Sales of SEPTA Station Naming Rights

Discussion relating to Southeastern Pennsylvania Transportation Authority (Philadelphia Metro Area). Official web site can be found here: www.septa.com. Also including discussion related to the PATCO Speedline rapid transit operated by Delaware River Port Authority. Official web site can be found here: http://www.ridepatco.org/.

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Re: Sales of SEPTA Station Naming Rights

Postby SCB2525 » Sun Apr 17, 2016 2:22 pm

We actually have such a situation; Link Belt was so named for the crane manufacturer across the street that the station serviced. Link Belt Co. is long gone from here and the plant is now a Dorman plant.

I always thought they should add parking and rename it Buxmont.
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Re: Sales of SEPTA Station Naming Rights

Postby ExCon90 » Fri Apr 22, 2016 3:01 pm

It has been announced that the new A Line in Denver is officially designated the University of Colorado A Line, and the media are being urged to use the full name whenever they mention it. The price was $5 million for 5 years, with option to extend. Does this open up a whole new vista for SEPTA? There are lots of universities in Philadelphia, and some of them are pretty well fixed financially (perhaps Community Colleges could get a discount?)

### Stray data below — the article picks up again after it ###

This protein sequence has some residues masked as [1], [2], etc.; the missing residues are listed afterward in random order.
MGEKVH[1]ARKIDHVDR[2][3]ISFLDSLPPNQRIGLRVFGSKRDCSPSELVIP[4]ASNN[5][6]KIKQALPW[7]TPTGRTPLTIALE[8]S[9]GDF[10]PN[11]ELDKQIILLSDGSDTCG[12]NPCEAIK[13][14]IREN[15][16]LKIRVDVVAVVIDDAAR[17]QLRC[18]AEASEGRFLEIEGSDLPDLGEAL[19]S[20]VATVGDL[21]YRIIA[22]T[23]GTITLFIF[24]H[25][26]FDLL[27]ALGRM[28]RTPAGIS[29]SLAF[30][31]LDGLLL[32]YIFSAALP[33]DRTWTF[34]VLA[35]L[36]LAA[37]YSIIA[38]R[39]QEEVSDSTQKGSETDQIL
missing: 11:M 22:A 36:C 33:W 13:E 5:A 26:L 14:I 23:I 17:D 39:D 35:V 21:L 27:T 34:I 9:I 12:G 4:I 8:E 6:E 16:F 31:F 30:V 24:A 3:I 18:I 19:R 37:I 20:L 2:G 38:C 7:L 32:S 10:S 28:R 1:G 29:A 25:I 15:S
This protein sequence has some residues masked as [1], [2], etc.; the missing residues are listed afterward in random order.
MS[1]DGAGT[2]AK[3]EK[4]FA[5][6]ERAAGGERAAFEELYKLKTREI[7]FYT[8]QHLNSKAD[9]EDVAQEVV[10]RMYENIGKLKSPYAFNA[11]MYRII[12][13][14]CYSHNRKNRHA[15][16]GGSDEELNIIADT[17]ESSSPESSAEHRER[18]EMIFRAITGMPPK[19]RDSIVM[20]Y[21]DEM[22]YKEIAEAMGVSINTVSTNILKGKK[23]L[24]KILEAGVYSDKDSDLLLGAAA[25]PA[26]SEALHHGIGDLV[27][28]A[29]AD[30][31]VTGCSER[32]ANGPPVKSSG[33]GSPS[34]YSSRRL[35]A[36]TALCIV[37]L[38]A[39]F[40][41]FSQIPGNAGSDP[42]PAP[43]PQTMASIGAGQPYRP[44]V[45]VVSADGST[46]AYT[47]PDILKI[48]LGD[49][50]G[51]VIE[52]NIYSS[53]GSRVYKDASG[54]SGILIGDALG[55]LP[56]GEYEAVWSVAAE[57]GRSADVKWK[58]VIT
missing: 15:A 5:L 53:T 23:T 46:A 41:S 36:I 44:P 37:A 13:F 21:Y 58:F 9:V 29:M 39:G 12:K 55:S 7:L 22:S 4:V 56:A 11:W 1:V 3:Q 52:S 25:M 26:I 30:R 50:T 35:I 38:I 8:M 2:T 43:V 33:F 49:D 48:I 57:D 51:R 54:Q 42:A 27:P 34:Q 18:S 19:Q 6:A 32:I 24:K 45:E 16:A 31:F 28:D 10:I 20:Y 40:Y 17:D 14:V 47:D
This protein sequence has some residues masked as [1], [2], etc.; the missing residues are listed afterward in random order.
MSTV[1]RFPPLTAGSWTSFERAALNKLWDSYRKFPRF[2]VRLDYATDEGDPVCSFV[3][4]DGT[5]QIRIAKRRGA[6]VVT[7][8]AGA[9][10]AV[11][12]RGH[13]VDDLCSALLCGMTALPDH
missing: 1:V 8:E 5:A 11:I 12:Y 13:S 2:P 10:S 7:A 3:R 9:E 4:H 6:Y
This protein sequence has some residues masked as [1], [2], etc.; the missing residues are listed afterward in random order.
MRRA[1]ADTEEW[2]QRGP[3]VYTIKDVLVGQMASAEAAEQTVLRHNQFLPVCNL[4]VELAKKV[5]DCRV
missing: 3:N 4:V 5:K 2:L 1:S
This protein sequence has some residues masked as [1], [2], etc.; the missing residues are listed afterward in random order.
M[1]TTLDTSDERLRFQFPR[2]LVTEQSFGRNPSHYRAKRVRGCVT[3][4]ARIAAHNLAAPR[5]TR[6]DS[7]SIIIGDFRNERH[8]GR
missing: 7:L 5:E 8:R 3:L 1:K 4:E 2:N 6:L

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Re: Sales of SEPTA Station Naming Rights

Postby TomNelligan » Sat Apr 23, 2016 10:11 am

ExCon90 wrote:It has been announced that the new A Line in Denver is officially designated the University of Colorado A Line, and the media are being urged to use the full name whenever they mention it.


Hopefully they won't!
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Re: Sales of SEPTA Station Naming Rights

Postby rslitman » Sat Apr 23, 2016 10:27 am

SCB2525 wrote:We actually have such a situation; Link Belt was so named for the crane manufacturer across the street that the station serviced. Link Belt Co. is long gone from here and the plant is now a Dorman plant.

I always thought they should add parking and rename it Buxmont.


Spell it Bucks-Mont, please! I can't stand seeing Bucks spelled as Bux. I understand why it needs to be spelled this way for radio station WBUX, but any other usage looks awful!
Soon you will need to be in your 60s in order to remember the 60s.
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Re: Sales of SEPTA Station Naming Rights

Postby Head-end View » Sat Apr 23, 2016 6:55 pm

Everyone's familiar with the Link-Belt name. Why change it and cause confusion and controversy?
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Re: Sales of SEPTA Station Naming Rights

Postby JeffK » Sat Apr 23, 2016 7:44 pm

Head-end View wrote:Everyone's familiar with the Link-Belt name. Why change it and cause confusion and controversy?
The same statement is true if you replace "Link-Belt" with "Pattison Avenue", "Market East", "King Manor", or any other familiar name SEPTA arbitrarily obliterated over the last decade.

I still contend that if SEPTA wants to be serious about selling naming rights they should be a lot more creative about finding sponsors: